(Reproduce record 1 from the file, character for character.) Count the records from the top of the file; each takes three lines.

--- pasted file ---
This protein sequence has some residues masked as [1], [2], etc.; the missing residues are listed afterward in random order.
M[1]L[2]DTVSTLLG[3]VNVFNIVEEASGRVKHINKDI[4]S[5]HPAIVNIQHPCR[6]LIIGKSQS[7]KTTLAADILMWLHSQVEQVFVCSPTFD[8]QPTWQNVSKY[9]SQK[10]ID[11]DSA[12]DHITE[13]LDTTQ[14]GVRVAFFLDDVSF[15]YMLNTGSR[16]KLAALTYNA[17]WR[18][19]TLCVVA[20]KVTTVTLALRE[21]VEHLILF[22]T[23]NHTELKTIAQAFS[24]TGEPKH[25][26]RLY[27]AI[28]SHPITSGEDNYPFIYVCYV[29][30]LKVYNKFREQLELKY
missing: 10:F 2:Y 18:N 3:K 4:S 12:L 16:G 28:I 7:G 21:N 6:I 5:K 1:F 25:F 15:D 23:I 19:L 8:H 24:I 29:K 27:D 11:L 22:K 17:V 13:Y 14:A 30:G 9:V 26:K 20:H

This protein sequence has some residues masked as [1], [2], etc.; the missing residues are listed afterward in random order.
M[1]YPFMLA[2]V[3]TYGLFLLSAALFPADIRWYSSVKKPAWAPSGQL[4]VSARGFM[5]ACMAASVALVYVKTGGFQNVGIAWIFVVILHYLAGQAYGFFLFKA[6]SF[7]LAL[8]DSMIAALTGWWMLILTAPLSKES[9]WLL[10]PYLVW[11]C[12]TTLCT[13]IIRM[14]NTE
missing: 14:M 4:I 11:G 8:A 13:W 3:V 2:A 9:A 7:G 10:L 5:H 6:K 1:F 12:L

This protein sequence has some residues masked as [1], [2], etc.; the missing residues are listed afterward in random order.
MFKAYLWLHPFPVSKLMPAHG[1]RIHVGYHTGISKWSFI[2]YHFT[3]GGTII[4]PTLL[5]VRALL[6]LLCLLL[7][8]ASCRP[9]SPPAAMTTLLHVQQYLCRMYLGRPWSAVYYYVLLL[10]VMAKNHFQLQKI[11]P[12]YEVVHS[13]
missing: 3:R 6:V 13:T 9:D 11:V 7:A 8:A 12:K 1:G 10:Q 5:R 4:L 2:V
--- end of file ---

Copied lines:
This protein sequence has some residues masked as [1], [2], etc.; the missing residues are listed afterward in random order.
M[1]L[2]DTVSTLLG[3]VNVFNIVEEASGRVKHINKDI[4]S[5]HPAIVNIQHPCR[6]LIIGKSQS[7]KTTLAADILMWLHSQVEQVFVCSPTFD[8]QPTWQNVSKY[9]SQK[10]ID[11]DSA[12]DHITE[13]LDTTQ[14]GVRVAFFLDDVSF[15]YMLNTGSR[16]KLAALTYNA[17]WR[18][19]TLCVVA[20]KVTTVTLALRE[21]VEHLILF[22]T[23]NHTELKTIAQAFS[24]TGEPKH[25][26]RLY[27]AI[28]SHPITSGEDNYPFIYVCYV[29][30]LKVYNKFREQLELKY
missing: 10:F 2:Y 18:N 3:K 4:S 12:L 16:G 28:I 7:G 21:N 6:I 5:K 1:F 25:F 15:D 23:I 19:L 8:H 24:I 29:K 27:D 11:L 22:K 17:V 13:Y 14:A 30:G 9:V 26:K 20:H